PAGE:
How to Deal With Distressed Students

A Referral Guide for Ferris State University Faculty and Staff

Especially for Faculty and Staff
This document is provided to assist you in becoming aware of the signs of a distressed student, things that you might do to help the student, signs of suicidal ideation, and when and how to make effective referrals to the Counseling Center.

The college years mark an important period of personal and psychological growth for students. Occasionally, students may have difficulty coping with stress or other emotional problems. You may be one of the first to become aware of personal difficulties affecting a distressed student. This document, along with other resources for you on the Counseling Center website, may help you to be more knowledgeable, in control, and more helpful to your students in the event of crisis or psychological emergency.

About the Counseling Center
Staff provides limited short-term counseling therapy to students with a variety of personal-emotional concerns and problems. Services include confidential counseling for students at no charge, consultation for faculty and staff, and 24 hour crisis assessment and referral.

Our Consulting Role with You
If you have concerns about a student, the counseling staff is available for consultation during regular business hours. We can help you assess the seriousness of the situation, find the best way to make a referral, and identify resources on and off campus for the student. We can also help you clarify your own feelings about the student and the situation.

Some Signs Indicating a Need for Counseling
Please consider referring a student to the Counseling Center if you notice any of the following:

  • You find yourself doing more personal counseling than academic advising with a student.
  • There are traumatic changes or problems in personal relationships of the student.
  • You become aware of serious academic problems.
  • A student appears excessively tired, irritable, anxious, depressed, angry, or sad.
  • You notice marked changes in a student s appearance or habits such as grooming, hygiene, social withdrawal, change in academic performance.
  • Student expresses hopelessness or helplessness.
  • Excessive use of alcohol and other drugs.
  • Student s thoughts or behaviors are bizarre or very unusual.
  • Student makes any reference to suicide.

Sometimes, students can exhibit the above in overt, obvious ways. On the other hand, students can be very subtle and unobtrusive. It is helpful to look for clusters of symptoms rather than single behaviors.

As required by law and ethics of professional practice, all communication between a therapist and client is confidential. Without the student s consent, we cannot discuss the particulars of the student s situation with others, or even the fact that counseling is provided. If you would like information about the student s attendance at counseling, ask the student to provide a release of information to his/her therapist so that the therapist can talk with you.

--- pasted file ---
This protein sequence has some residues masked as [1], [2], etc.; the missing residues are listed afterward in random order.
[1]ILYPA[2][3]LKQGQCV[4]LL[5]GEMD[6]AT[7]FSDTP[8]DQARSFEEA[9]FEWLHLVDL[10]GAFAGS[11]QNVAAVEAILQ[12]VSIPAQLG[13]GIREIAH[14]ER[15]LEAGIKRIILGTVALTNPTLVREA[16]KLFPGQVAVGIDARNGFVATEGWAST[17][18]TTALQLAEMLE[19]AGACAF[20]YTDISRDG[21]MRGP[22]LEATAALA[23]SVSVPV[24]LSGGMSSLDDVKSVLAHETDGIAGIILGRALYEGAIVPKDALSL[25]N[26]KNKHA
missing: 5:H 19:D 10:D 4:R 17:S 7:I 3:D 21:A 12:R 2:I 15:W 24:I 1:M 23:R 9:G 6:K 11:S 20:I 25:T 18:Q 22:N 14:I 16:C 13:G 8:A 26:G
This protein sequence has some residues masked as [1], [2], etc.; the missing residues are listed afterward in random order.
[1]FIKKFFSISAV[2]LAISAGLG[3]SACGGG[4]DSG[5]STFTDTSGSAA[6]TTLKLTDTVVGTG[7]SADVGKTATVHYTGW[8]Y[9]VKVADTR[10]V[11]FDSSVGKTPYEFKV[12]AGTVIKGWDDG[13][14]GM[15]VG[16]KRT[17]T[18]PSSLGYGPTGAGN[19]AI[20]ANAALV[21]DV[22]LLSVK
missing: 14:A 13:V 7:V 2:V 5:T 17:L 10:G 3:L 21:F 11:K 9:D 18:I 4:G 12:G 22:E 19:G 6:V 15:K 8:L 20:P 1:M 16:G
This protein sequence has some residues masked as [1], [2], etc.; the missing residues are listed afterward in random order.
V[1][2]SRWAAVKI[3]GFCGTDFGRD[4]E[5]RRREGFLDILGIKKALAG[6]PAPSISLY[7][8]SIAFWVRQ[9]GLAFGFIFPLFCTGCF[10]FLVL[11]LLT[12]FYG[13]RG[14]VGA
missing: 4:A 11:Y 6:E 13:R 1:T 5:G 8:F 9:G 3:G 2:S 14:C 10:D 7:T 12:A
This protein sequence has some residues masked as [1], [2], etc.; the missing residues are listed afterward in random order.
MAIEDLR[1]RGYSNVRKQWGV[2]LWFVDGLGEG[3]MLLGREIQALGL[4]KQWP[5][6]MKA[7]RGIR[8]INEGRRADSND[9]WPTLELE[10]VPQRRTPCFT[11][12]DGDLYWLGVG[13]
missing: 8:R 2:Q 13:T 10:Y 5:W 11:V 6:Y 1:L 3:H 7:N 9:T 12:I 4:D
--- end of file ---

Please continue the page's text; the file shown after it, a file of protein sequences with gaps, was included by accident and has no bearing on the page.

Mental Health Emergencies
A mental health emergency can occur any time and may require immediate action. The Counseling Center provides 24 hour crisis assessment and intervention while school is in session. Here are some examples of emergency situations:

  • Suicidal gesture, stated intention, suicide attempt.
  • Behaviors posing an immediate threat to the student or others.
  • Demonstrated inability to care for oneself.

 How to Respond to a Mental Health Emergency

  • Offer a quiet place for the individual to talk.
  • Listen to the person, while maintaining a straight forward, considerate, and helpful attitude.
  • Don t leave the individual alone, unless you feel concerned for your own safety.
  • Secure help as soon as possible.
  • Have student identify someone who could walk him/her to the Counseling Center during office hours.

 Whom to Call in a Mental Health Emergency

During office hours, contact the Counseling Center (591-5968) and/or FSU Public Safety (911).

Inform your department head or a colleague for assistance, or back up if appropriate.

After hours, call FSU Public Safety (x 5000 or 911) who will contact the after-hours mental health crisis line.

Signs and Symptoms of Depression

  • Sad or depressed mood of more than a week s duration.
  • Reports of feeling sad, low, blue, despondent, hopeless, gloomy.
  • Low self-esteem, feelings of worthlessness.
  • Loss of interest in usual activities including class attendance, social activities.
  • Change of appetite, sometimes weight loss.
  • Sleep disturbances.
  • Substance abuse.

 Signs of Suicidal Feelings

  • Feelings of hopelessness/helplessness.
  • Increased anxiety, agitation, self-directed anger.
  • Thoughts of death, verbal threats/references.
  • Patterns of giving away things.

 Suicide Risk Increases

  • The student threatens/verbalizes self harm.
  • Depression is severe, longer-lasting.
  • History of previous suicide attempts.
  • Impulsive nature.
  • Absence of support.
  • Alcohol and other drug abuse.
  • When the person has a plan and the means to do harm.

    Contact Information:

    Ferris State University
    Counseling Center
    210 Health Center Building
    1019 Campus Drive
    Big Rapids, MI 49307
    Hours: Monday-Friday, 8-12 PM & 1-5 PM